Now before you start posting comments about me being the “Queen of the Party Poopers,” I’m not saying don’t have fun this holiday season—far from it—I’m just saying do it in MODERATION, your skin will thank you for it next year!

    Happy Holidays!

  • Taking Care With Sensitized Skin

    Bettina ZammertMore and more, people are suffering skin reactions and unpleasant feelings with itching, burning and redness – a particularly bad problem at the colder time of year! It is also a well-known fact that stress can not only cause physical problems such as tension, headache and stomach ache, it can even cause redness, itching and other skin reactions.

    Unfortunately, there are many factors that will unbalance the skin:

    • Inflammation, caused by the immune system or stress
    • Restrictions of the skin barrier
    • Genetic factors and hormones
    • Environmental factors such as air pollution, chemicals and foods.

    To ensure that skin care products cause no unpleasant surprises, a thorough skin analysis by a professional skin therapist is essential for effective care at home. Here are a few tips to help choose the right products:

    • Only use products that do not contain artificial dyes, colors or fragrances.
    • Support your skin’s lipid barrier and use a moisturizer with slightly higher lipid content, especially in the colder months.
    • Don’t forget to use physical sun protection. Suitable products contain Titanium Dioxide and/or Zinc Oxide.

    Not only are the products themselves important, but so too is the “how” when it comes to caring for sensitive skin. “Less is more” is a good rule of thumb. “Less” refers to the amount of product being used – do not overload your skin with active ingredients and over-process it. Also, avoid mechanical irritations such as rough sponges, brushes and manual exfoliation, and ask your professional skin therapist which products, if any, you should use for acute outbreaks of neurodermatitis or eczema.

  • Sensitized Skin and Exfoliation? It’s Possible.

    We all love how our skin feels after it’s been exfoliated: smooth, brighter, revitalized and softened texture. However, for those with a more sensitized skin, caution and due diligence are required when choosing the correct exfoliating product, otherwise (as you would well know) the skin can respond by becoming irritated and red with increased sensitivity.

    People with sensitized skin must not think they a) can’t exfoliate their skin, and b) would not benefit from exfoliation; both would be untrue. There is a simple premise to follow when choosing the correct exfoliating product:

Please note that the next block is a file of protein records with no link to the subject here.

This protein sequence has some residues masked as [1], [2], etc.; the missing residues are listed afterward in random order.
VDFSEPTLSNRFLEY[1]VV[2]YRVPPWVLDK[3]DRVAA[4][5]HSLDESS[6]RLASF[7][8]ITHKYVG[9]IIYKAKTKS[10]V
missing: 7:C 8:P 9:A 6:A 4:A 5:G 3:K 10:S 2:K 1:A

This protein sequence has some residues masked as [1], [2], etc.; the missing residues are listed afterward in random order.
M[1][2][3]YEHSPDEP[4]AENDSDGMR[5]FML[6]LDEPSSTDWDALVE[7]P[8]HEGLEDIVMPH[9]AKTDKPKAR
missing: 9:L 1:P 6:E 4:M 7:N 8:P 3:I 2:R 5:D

1. Avoid all scrubs and forms of exfoliation that cause friction.
    2. Use non-friction exfoliants such as hydroxy acids or digestive enzymes. They work by breaking
    down/dissolving the structure of dead skin cells on the surface of the skin.
    3. Exfoliate less frequently; once or twice per week is normally sufficient.
    4. A fantastic alternative to an exfoliant, or to use in-between, would be to use a “microfoliant.” This is a much gentler option for sensitive skin. A microfoliant lightly and very gently polishes the skin surface with a base of Rice Bran Powder, because it is extremely gentle it can even be used daily (for those exfoliation junkies).
    5. Use products that contain lots of anti-inflammatories.
    6. Avoid exfoliants that contain artificial fragrance (a known skin sensitizer).

    There is a valid concern that too many people may be over-exfoliating their skin at home. Unfortunately, they tend to subscribe to the erroneous belief that “if a little is good, more must be better”. With repeated over-exfoliation, the inevitable result will be to diminish the skin’s natural barrier function, thereby contributing to a potentially sensitized skin condition and increased dehydration, so it is essential choose wisely when and how you plan to exfoliate your skin.

    People with sensitization should seek out exfoliants that contain the following ingredients:

    Salicylic Acid
    Salicylic Acid exhibits anti-inflammatory properties, making products containing the ingredient seem less irritating than Glycolic Acid, even though they are more powerful. The anti-inflammatory effects of Salicylic Acid make it a preferred option for people with sensitization and Rosacea.

    Phytic Acid
    Rice Bran has been used for thousands of years to relieve inflammation, cleanse and soften the skin. Rice Bran contains Phytic Acid, a B complex vitamin which aids in the natural exfoliation process. Gentle in nature, this is a great option for daily microfoliation. Phytic Acid is also terrific for brightening the skin, and increases its luminosity.

    Enzymes
    Enzymes are mild and gentle in nature, and they have the ability to digest and clean-up dead skin cells from the very surface layers of the skin without any aggression. Enzymes such as Papain, Bromelain and Bacillus Ferment are classified as proteases (protein digesting enzymes), which are another great option for sensitized skin.

    Urea Glycolysates INCI: Glucosamine HCL, Algae Extract, Yeast Extract and Urea
    State-of-the-art technology is using acid-free smoothing agents that enhance cell renewal and promote natural exfoliation without any irritation or flaking. Algae, Yeast, Glycosamine and Urea are not pH dependent as are hydroxy acid formulas. They activate epidermal and dermal cells and stimulate cell renewal and the production of Hyaluronic Acid and Collagen. They also provide an overall improvement to skin texture and firmness and are a great option for aging, sensitized skin. These ingredients can be found in exfoliating creams, masks, boosters and serums.

    With the professional skin industry having access to the latest ingredient technology and sophisticated formulators, there are some fantastic, results driven, therapeutic, exfoliating options for everyone suffering from skin sensitivity.